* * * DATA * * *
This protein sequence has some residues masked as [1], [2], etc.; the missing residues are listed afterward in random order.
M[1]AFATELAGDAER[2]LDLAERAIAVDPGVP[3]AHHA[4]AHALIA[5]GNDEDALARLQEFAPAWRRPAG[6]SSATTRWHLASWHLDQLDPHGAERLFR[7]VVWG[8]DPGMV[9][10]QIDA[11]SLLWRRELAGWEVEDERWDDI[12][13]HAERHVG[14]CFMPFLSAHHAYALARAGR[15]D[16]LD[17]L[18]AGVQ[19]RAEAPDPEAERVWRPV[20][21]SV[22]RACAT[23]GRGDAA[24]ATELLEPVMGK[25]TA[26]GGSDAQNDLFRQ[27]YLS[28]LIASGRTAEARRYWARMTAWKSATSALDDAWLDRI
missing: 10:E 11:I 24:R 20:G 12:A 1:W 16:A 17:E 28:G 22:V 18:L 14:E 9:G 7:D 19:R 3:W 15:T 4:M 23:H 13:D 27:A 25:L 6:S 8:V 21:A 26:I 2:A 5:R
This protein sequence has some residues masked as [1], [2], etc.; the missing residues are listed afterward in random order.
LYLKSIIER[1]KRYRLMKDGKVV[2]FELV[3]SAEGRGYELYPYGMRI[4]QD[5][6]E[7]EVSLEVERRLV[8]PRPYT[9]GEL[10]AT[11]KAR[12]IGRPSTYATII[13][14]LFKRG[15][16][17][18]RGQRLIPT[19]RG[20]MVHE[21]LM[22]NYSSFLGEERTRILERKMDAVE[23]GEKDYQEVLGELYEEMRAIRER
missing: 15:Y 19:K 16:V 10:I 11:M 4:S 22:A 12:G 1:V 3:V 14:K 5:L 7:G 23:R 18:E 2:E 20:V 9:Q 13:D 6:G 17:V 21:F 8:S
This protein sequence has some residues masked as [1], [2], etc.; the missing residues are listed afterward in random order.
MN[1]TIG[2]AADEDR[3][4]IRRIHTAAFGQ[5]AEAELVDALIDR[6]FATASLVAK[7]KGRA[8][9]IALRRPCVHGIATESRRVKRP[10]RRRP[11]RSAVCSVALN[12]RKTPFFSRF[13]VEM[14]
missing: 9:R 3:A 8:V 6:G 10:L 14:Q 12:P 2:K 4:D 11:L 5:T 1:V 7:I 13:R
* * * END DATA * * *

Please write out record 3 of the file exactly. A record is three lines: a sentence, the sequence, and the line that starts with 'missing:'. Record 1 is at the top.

This protein sequence has some residues masked as [1], [2], etc.; the missing residues are listed afterward in random order.
MN[1]TIG[2]AADEDR[3][4]IRRIHTAAFGQ[5]AEAELVDALIDR[6]FATASLVAK[7]KGRA[8][9]IALRRPCVHGIATESRRVKRP[10]RRRP[11]RSAVCSVALN[12]RKTPFFSRF[13]VEM[14]
missing: 9:R 3:A 8:V 6:G 10:L 14:Q 12:P 2:K 4:D 11:L 5:T 1:V 7:I 13:R